The Australian energy market rule maker has all but banned the practice of imposing zero export limits for rooftop solar households, after setting strict new rules for network companies and adding a new layer of customer protections to guidelines.
In a final decision published late last week, the Australian Energy Regulator set out a series of conditions Distribution Network Service Providers (DNSPs) now need to meet before being allowed to impose a static zero limit.
The AER says that the guildeine changes mean that the network practice of preventing certain solar households from exporting any energy at all to the grid should now become a “rare occurrence.”
The practice of solar export limiting has become increasingly common around Australia as more and more hosueholds and businesses install rooftop PV.
Networks argue it is necessary to head off voltage stability problems in areas of high solar penetration. And while exports are usually limited to an upper level somewhere between 5-10kW – instances of new customers being told they can’t export at all have been on the rise.
In 2021, RACV Solar CEO Andy McCarthy said that on certain solar-heavy parts of Victoria’s Powercor grid, as many as one in three installation jobs were being either heavily restricted or limited to zero.
(UPDATE: Powercor tells us much has changed over the past two years, with the number of customers restricted from solar exports in 2023 very small and declining all the time, due to network upgrades and other measures to support more solar exports.)
Export limits are controversial for the obvious reason that they eat away at – or remove entirely – a household’s ability to earn revenue through feed-in tariffs, but more broadly the practice is criticised as a blunt tool that ignores a growing list of options to better manage and benefit from the two-way flow of rooftop solar.
The series of reforms outlined by the AER last week will require DNSPs to demonstrate definitively that they have explored and assessed all other avenues to avoid a zero export limit, and can’t find a cheaper, better or more equitable solution.
Even in cases where the cost of augmenting the grid to accommodate “reasonable export capacity” from a new rooftop solar system is determined to be higher than the benefits, the new rules demand, ‘how much higher?’
“If the cost to augment the network assets is only marginally higher than the benefits, the DNSP must not impose a static zero limit,” the AER decision says.
Further, even if technical and economic guildelines for a zero export limit are met, “a DNSP cannot impose [it]… where a dynamic response system suitable to the connection applicant’s location is reasonably available.”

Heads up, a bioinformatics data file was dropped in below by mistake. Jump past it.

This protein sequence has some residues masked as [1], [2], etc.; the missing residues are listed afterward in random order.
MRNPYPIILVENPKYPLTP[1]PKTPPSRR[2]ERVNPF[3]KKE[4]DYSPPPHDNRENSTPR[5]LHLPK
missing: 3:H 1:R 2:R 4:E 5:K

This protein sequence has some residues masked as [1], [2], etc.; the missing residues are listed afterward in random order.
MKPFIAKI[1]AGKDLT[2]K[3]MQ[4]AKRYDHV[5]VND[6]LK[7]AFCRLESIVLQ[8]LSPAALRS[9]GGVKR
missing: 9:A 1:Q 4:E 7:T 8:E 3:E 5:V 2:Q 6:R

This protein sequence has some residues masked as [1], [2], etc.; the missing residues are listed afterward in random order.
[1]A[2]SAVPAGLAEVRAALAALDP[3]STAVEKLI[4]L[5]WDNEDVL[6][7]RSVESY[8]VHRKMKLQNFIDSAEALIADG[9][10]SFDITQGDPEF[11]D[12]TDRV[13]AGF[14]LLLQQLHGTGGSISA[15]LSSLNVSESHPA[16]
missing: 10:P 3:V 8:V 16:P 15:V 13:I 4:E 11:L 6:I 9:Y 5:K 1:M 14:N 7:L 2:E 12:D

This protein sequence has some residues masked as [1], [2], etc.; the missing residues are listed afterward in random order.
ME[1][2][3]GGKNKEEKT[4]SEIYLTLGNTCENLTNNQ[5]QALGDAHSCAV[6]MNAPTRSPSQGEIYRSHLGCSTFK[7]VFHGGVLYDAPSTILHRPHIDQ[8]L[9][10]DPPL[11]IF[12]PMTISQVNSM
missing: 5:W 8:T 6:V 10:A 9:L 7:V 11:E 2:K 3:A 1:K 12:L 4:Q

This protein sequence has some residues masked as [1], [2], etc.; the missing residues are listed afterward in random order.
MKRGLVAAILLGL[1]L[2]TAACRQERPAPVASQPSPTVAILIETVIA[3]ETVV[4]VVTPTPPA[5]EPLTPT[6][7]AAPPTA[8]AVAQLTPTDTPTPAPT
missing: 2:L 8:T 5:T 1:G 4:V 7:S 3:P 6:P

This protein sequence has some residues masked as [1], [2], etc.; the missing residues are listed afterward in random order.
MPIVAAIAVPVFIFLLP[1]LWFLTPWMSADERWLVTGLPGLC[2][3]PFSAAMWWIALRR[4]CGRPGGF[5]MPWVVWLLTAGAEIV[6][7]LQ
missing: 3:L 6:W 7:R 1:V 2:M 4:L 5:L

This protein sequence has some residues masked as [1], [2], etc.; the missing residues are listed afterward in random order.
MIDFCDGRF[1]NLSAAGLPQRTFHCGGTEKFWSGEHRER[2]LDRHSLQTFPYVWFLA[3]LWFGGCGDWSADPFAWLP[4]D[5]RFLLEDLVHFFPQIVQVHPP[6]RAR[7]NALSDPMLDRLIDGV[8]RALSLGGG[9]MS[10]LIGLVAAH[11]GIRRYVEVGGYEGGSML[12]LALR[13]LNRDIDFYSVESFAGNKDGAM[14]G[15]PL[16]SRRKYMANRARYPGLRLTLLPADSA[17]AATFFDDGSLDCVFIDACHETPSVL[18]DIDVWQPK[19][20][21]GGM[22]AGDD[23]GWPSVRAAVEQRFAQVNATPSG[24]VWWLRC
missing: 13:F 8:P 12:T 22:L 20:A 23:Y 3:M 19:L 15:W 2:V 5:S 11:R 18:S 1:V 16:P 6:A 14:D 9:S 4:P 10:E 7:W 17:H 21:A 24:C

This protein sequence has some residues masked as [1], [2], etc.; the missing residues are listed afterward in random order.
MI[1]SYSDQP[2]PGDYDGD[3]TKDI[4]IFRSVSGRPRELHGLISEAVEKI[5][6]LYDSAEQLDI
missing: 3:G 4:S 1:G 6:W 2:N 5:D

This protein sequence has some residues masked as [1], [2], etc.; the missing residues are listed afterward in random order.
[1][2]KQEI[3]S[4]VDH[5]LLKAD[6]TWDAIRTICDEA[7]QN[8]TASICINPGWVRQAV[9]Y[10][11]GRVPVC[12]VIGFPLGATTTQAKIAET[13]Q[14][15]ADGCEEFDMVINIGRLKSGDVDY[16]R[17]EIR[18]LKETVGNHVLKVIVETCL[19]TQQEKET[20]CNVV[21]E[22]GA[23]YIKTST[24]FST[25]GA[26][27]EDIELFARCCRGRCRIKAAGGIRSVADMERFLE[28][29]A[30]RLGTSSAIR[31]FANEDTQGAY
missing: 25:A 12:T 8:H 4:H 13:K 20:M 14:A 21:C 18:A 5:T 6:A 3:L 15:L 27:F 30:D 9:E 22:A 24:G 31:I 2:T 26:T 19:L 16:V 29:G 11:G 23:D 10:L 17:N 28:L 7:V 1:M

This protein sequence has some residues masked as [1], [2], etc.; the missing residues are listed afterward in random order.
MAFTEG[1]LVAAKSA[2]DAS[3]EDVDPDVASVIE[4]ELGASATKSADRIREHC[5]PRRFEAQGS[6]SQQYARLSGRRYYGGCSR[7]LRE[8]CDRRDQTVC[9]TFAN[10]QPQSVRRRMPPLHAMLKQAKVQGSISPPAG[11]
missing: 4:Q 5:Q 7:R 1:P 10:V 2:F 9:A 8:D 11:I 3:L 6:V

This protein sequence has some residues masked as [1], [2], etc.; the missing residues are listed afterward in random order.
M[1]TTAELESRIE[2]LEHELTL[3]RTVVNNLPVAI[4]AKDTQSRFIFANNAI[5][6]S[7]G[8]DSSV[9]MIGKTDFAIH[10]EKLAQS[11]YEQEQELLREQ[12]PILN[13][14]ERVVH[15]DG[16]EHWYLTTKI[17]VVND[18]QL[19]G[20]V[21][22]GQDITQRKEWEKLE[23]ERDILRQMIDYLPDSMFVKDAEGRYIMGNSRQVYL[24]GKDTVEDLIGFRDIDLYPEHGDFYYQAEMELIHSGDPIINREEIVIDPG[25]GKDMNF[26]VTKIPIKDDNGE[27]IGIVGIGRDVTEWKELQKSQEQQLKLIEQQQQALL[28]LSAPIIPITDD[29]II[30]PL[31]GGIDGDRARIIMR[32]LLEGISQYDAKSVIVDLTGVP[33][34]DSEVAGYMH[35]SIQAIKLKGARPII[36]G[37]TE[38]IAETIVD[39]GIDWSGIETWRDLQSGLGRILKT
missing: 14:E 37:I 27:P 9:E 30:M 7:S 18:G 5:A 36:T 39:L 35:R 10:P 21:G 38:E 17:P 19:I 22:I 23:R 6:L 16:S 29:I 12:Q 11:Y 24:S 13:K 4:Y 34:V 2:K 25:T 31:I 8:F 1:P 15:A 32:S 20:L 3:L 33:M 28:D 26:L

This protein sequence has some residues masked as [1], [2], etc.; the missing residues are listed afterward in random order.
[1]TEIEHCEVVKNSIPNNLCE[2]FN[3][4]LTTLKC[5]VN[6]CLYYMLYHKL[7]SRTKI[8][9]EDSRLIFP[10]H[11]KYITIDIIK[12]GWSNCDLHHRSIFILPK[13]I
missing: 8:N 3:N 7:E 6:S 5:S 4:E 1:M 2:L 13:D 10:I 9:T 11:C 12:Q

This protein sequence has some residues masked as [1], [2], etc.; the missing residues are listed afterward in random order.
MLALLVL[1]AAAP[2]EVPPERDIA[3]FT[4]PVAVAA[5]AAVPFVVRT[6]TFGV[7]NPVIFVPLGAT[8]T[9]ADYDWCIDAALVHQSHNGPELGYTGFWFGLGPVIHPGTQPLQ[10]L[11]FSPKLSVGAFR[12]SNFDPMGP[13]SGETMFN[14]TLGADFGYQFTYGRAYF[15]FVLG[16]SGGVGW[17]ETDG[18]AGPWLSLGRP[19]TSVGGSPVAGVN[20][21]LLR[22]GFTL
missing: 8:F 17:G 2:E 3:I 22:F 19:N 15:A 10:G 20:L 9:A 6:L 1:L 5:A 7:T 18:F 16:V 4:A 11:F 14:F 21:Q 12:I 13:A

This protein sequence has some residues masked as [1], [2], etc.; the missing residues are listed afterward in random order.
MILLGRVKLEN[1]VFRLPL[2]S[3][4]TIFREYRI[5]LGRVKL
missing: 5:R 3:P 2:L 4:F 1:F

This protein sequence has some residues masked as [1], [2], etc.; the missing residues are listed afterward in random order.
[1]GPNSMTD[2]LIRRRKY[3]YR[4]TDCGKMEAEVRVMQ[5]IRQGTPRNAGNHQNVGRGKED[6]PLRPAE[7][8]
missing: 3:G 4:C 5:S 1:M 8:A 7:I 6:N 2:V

This refers to ability of most current inverter technology to allow “flexible exports” of solar, which – as this article explains – offers much more flexibility to how grid-connected solar systems operate, rather than an on/off switch or hard zero export limit.
Broadly speaking, this technology allows the network operator or a thrid party to can communicate with rooftop solar systems to vary the export limits throughout the day in line with what’s going on in the grid.
In theory, this will allow customers to export the maximum amount that the network and their inverter can handle – between 1.5kW up to 10kW per phase. But on the occasion that there’s too much solar for the network to handle, exports will be automatically adjusted.
According to the updated guildelines, the AER says that should a network determine that a zero export limit is necessary, it must first explain to the connection applicant the technical and economic considerations that led to the decision.
It must also inform the connection applicant of the option of installing a suitable dynamic response system, in order to avoid the zero export being imposed, and offer access an independent technical review of the DNSP’s reasons for imposing the static zero limit.
The network company must also inform the connection applicant about whether there are alternative dispute resolution channels available to help negotiate a suitable export limit other than a static zero limit.
Finally, the AER says that networks must conduct or offer regular reviews of static zero limits and actively engage with stakeholders to explain the reasons why they might be imposed on new rooftop solar installations.
“Communication should include sharing the reasons behind the imposition of static zero limits with local councils, relevant businesses (such as retailers and solar installers) and community groups in a way that enables a clear understanding of why static zero limits have been imposed.”
Meanwhile, networks have a bit of time to get their ducks in a row.
The AER says the new rules will not come into play immediately and will only affect customers after the next round of distribution determinations.
This means from July 01, 2024 in the Australian Capital Territory, New South Wales, Northern Territory and Tasmania; from July 01 2025 in Queensland and South Australia; and from July 01 2026 in Victoria.